The latest from Willis Towers Watson;
Global merger and acquisition (M&A) activity in 2022 has recorded a strong start with the number of completed deals valued over $100 million in the first quarter exceeding the same period last year. Supported by historically low interest rates, increased market confidence, abundant capital and the pursuit of transformative deals, 220 transactions were closed in the first three months of 2022, according to research from WTW’s Quarterly Deal Performance Monitor (QDPM). This is the second highest Q1 result since 2008, achieved despite the sharp fall in SPAC deals recorded since the second half of 2021.
Run in partnership with the M&A Research Centre at The Bayes Business School (formerly Cass), the data reveals an even higher number of mega deals (valued over $10 billion) closed in the last three months compared to the corresponding period in 2021 (six vs five), when the market experienced an extraordinary rebound in deal activity. Foreign takeovers of UK firms also surged to the highest point since 2015 with 13 deals completed in Q1 2022.
Jana Mercereau, Head of Corporate M&A Consulting, Great Britain at WTW, said: “Pent-up demand that saw M&A reach a new peak in 2021 looks set to continue as interest rates remain low and buyers carry record amounts of cash. Many businesses attempting rapid transitions in areas of climate, technology, as well as inclusion and diversity, view strategic acquisitions as a key part of speeding up this change. So while geopolitical and economic volitility may be increasing, we are still seeing significant momentum driving M&A.
“Slow deals, those that took over 70 days to complete, were the best performers in the first three months of 2022, according to our M&A data. When you also factor in the additional complexities of ESG, investing more time and resources to ensure quality due diligence in a potential deal, instead of moving too fast, can only help reduce risk and generate value.”
A direct impact of the sustained high levels of global M&A activity has been to push valuations to new highs, potentially a major factor for acquirers that struggled to unlock value from deals during Q1 2022. Based on share-price performance, companies that completed deals valued over $100 million underperformed the World Index by -4.4pp (percentage points) on average during this period.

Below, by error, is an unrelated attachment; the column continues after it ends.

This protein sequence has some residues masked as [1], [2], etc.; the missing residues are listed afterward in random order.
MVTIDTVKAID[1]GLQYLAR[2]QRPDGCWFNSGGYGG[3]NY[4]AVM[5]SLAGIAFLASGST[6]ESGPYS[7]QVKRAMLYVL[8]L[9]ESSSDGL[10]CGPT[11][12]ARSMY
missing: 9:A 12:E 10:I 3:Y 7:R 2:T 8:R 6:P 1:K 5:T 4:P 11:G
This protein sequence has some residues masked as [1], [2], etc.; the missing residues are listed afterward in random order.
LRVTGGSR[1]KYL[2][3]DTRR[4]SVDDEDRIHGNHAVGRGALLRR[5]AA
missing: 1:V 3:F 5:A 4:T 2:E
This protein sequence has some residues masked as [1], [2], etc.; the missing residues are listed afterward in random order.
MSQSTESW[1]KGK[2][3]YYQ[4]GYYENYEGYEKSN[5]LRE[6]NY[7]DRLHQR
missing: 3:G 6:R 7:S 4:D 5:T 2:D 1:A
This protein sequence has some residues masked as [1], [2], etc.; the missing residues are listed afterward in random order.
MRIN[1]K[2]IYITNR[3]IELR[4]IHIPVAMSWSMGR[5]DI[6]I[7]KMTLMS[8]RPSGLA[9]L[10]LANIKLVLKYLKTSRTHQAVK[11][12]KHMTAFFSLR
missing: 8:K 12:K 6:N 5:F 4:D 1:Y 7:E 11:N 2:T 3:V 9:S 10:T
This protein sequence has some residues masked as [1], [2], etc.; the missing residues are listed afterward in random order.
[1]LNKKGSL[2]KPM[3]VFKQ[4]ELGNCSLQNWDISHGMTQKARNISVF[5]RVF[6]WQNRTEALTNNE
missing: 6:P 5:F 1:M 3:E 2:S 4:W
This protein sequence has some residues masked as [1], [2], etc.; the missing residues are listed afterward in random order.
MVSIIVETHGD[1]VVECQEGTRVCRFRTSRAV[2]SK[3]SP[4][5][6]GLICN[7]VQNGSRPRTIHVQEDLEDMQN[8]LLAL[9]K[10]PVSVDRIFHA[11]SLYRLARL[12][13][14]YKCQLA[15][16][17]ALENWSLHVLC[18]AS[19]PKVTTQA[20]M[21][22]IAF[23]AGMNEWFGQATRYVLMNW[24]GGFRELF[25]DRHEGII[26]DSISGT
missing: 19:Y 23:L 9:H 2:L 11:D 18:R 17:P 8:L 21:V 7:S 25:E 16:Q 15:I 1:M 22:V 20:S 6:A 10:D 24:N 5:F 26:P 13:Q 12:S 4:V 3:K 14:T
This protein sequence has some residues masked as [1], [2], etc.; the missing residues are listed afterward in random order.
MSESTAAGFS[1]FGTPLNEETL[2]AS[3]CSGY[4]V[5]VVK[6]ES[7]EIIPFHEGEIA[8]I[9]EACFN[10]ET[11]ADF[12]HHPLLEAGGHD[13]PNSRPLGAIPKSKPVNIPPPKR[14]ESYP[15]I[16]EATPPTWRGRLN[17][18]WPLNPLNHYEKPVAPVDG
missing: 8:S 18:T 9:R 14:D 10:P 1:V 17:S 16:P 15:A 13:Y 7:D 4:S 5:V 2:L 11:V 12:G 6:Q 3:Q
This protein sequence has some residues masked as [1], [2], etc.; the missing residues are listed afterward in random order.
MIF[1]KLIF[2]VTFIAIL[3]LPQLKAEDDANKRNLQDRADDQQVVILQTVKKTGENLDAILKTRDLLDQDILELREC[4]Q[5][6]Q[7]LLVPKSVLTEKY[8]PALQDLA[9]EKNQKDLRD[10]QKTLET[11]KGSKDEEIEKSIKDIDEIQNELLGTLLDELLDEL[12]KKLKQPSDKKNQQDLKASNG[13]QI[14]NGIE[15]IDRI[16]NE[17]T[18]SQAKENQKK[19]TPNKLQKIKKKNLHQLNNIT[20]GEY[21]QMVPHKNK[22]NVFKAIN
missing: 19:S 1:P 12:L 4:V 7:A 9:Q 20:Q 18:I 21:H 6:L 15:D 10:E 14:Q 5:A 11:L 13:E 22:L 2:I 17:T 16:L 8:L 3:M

All regional acquirers, except in Asia-Pacific, underperformed in Q1 2022. APAC acquirers outperformed their regional index, showing an overall performance of +13.3pp with 46 deals closed in Q1 2022. Meanwhile, North American acquirers underperformed their index by -5.3pp with 116 deals closed in the first three months of 2022, and dealmakers from Europe underperformed their index by -4.3pp with 49 deals completed.
Mercereau said: “Geopolitical turbulence, increasing inflation, intensifying regulatory scrutiny of M&A transactions and continued supply chain disruption, present a number of challenges for companies planning to strike a deal in the months ahead. Yet there are compelling reasons for dealmakers to be optimistic, besides the continued roll-out of vaccinations and easing of COVID-19 restrictions. Global economic performance is expected to improve, despite macroeconomic headwinds, and the sheer weight of capital available to private equity firms and excess cash sitting on corporate balance sheets suggest the deals pipeline is set to stay strong for the foreseeable future.”